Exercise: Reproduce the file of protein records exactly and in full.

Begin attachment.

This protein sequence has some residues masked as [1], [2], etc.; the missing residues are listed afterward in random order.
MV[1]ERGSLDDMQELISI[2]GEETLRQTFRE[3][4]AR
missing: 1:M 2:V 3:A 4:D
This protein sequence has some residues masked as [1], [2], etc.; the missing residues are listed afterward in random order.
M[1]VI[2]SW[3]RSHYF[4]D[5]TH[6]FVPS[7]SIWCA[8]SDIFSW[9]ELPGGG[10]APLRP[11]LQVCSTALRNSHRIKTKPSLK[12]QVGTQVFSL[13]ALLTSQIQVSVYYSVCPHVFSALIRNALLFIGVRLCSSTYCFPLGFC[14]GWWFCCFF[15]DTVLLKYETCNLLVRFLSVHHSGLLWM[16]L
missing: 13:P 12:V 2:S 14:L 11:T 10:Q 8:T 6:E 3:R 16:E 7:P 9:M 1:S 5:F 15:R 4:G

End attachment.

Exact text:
This protein sequence has some residues masked as [1], [2], etc.; the missing residues are listed afterward in random order.
MV[1]ERGSLDDMQELISI[2]GEETLRQTFRE[3][4]AR
missing: 1:M 2:V 3:A 4:D
This protein sequence has some residues masked as [1], [2], etc.; the missing residues are listed afterward in random order.
M[1]VI[2]SW[3]RSHYF[4]D[5]TH[6]FVPS[7]SIWCA[8]SDIFSW[9]ELPGGG[10]APLRP[11]LQVCSTALRNSHRIKTKPSLK[12]QVGTQVFSL[13]ALLTSQIQVSVYYSVCPHVFSALIRNALLFIGVRLCSSTYCFPLGFC[14]GWWFCCFF[15]DTVLLKYETCNLLVRFLSVHHSGLLWM[16]L
missing: 13:P 12:V 2:S 14:L 11:T 10:Q 8:T 6:E 3:R 16:E 7:P 9:M 1:S 5:F 15:R 4:G